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Elephants show compassion in face of death


http://www.telegraph.co.uk/news/main.jhtml?xml=/news/2006/08/14/nelephant14.xml
The Daily Telegraph.
14 August 2006.
Elephants show compassion in face of death
By Roger Highfield

These astonishing pictures reveal the depth of compassion the creatures feel for each other in their moments of need. Film footage shot by scientists at the Samburu National Reserve in Kenya caught Eleanor as she fell to the ground after being bitten.

Her helper, Grace, was seen calling out in distress and making desperate attempts to get the stricken elephant on to her feet. But the 40-year-old matriarch was too ill to respond and her efforts were ultimately unsuccessful. Her great weight compressed her internal organs and by the following morning she was dead. That day her body was visited by other elephants who rocked back and forth or stood silently nearby.

It was a dramatic demonstration that elephants, like humans, show compassion after a death of one of their own species, care about other elephants in distress and have a strong interest in the dead - and not only for their immediate kin. Grace is the matriarch of a separate family, christened the Virtues by scientists, to that of Eleanor, who headed the First Ladies. But Grace still came to the dying elephant's aid.

The research team from Oxford University's Department of Zoology, the charity Save the Elephants, and the University of California report the rare observations in a forthcoming study to be published in the journal Applied Animal Behaviour Science. Movements of 50 animals are constantly tracked, allowing the team to measure and record visits to the dead matriarch.

From radio tracking and direct or recorded observations, the study showed that five families visited the dead Eleanor, showing a distinct interest in her body. One of these families was her own, but the researchers noted that Eleanor also received visits from unrelated elephants who were not normally associated with her.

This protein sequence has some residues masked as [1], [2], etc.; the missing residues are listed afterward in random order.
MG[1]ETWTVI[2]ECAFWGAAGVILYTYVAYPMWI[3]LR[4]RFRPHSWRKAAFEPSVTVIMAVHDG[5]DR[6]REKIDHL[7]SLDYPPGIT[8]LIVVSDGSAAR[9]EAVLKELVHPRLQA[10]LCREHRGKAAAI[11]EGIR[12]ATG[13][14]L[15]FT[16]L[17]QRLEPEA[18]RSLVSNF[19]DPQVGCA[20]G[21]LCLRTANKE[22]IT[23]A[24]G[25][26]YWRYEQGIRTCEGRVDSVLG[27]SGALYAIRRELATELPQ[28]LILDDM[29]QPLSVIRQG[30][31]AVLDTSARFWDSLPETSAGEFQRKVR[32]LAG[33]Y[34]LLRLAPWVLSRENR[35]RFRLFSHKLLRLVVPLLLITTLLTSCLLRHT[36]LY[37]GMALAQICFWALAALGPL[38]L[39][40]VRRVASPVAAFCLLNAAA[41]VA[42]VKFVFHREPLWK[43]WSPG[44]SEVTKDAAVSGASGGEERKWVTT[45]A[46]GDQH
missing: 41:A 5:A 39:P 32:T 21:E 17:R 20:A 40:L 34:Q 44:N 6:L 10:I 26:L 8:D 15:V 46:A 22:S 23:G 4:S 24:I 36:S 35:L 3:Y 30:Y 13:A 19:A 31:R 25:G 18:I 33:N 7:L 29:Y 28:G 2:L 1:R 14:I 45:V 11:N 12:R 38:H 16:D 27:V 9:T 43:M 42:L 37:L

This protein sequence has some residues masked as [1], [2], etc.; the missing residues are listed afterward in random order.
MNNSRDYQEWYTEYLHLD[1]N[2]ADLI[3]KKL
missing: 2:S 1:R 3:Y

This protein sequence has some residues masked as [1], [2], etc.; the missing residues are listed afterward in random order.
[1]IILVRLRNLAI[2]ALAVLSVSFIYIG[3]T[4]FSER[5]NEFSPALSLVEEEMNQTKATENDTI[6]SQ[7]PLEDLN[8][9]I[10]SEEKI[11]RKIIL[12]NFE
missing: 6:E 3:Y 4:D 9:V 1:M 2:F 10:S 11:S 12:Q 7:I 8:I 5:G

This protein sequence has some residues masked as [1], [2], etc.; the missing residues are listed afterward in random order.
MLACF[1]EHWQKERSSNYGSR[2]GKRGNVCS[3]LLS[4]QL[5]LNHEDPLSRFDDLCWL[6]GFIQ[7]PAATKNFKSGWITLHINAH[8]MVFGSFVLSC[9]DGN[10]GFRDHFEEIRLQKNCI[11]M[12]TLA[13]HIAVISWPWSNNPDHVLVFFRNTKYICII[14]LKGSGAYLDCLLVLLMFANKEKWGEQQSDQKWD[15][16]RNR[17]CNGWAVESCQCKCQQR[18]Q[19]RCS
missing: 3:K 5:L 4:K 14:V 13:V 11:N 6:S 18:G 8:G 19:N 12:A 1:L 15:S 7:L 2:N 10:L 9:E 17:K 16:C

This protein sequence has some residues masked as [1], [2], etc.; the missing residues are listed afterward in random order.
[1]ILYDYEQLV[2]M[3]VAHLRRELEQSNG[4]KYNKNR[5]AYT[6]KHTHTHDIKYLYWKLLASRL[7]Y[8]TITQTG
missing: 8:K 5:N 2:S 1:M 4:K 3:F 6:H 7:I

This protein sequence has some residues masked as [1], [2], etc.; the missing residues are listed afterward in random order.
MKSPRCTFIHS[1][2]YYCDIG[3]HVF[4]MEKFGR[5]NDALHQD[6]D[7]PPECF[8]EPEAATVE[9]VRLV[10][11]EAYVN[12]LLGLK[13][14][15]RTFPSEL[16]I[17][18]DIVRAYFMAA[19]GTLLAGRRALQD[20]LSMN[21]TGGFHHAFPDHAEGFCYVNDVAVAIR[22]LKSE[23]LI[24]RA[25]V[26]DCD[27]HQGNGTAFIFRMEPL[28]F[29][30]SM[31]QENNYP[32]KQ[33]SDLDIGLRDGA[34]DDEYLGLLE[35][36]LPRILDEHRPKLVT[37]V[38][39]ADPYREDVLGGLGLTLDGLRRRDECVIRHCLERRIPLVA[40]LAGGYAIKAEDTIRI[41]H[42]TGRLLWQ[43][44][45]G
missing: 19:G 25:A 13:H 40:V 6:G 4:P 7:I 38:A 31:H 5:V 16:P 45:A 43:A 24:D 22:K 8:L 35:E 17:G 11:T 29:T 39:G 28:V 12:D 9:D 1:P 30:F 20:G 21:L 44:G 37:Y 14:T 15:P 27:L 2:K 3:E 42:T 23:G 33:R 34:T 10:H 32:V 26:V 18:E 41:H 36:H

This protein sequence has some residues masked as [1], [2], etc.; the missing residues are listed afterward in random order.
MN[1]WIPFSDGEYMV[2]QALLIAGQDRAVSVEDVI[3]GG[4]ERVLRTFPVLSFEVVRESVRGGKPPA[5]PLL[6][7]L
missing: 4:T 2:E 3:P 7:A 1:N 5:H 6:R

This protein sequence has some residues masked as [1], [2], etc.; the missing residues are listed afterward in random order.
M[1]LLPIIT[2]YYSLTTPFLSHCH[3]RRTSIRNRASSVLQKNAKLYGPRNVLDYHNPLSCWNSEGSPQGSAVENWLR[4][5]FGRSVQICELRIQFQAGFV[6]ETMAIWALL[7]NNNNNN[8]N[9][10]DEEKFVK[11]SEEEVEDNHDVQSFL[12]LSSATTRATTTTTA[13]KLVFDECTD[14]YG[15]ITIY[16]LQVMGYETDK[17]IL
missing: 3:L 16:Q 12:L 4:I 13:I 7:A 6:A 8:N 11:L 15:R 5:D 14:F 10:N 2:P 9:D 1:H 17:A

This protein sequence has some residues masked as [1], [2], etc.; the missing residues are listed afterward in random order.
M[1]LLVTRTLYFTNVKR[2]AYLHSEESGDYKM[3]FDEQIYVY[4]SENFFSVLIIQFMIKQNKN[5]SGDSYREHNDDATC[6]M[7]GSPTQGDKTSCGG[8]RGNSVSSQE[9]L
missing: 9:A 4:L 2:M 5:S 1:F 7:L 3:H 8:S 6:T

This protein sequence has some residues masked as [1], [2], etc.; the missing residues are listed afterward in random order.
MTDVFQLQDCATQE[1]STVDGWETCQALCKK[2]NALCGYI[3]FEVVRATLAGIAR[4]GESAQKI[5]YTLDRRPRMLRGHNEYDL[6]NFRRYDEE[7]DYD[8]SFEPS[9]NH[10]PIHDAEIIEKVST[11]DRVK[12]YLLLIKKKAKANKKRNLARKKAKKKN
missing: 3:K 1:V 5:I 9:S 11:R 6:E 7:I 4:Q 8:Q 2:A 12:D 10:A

The study concludes that elephants are interested in sick, dying or dead elephants, irrespective of a genetic relationship. The authors conclude: "It is an example of how elephants and humans may share emotions, such as compassion, and have an awareness and interest about death."

Most animals, unlike humans, appear to show little interest in the dead of their own species, although some - such as chimpanzees, dolphins and elephants - have been described as being concerned about ailing or dead members of their species. Lead author Dr Iain Douglas-Hamilton, from the Oxford Zoology Department and founder of Save the Elephants, said: "This behaviour in an animal species can be compared to human behaviour and indicates that such feelings as compassion may not be restricted to our species alone." But the study showed that there are limits to elephant compassion. Eleanor's six-month-old female calf nuzzled her mother's carcass then walked around appearing confused, trying to suckle from other young calves before returning to her mother.

The young calf did not survive long because none of the breeding females who normally associated with Eleanor would adopt and suckle her. Prof Fritz Vollrath, from Oxford's Department of Zoology, said: "These fortuitous and fascinating insights into elephant life were possible only because of the detailed, long-term monitoring of this important Northern Kenyan elephant population."
 

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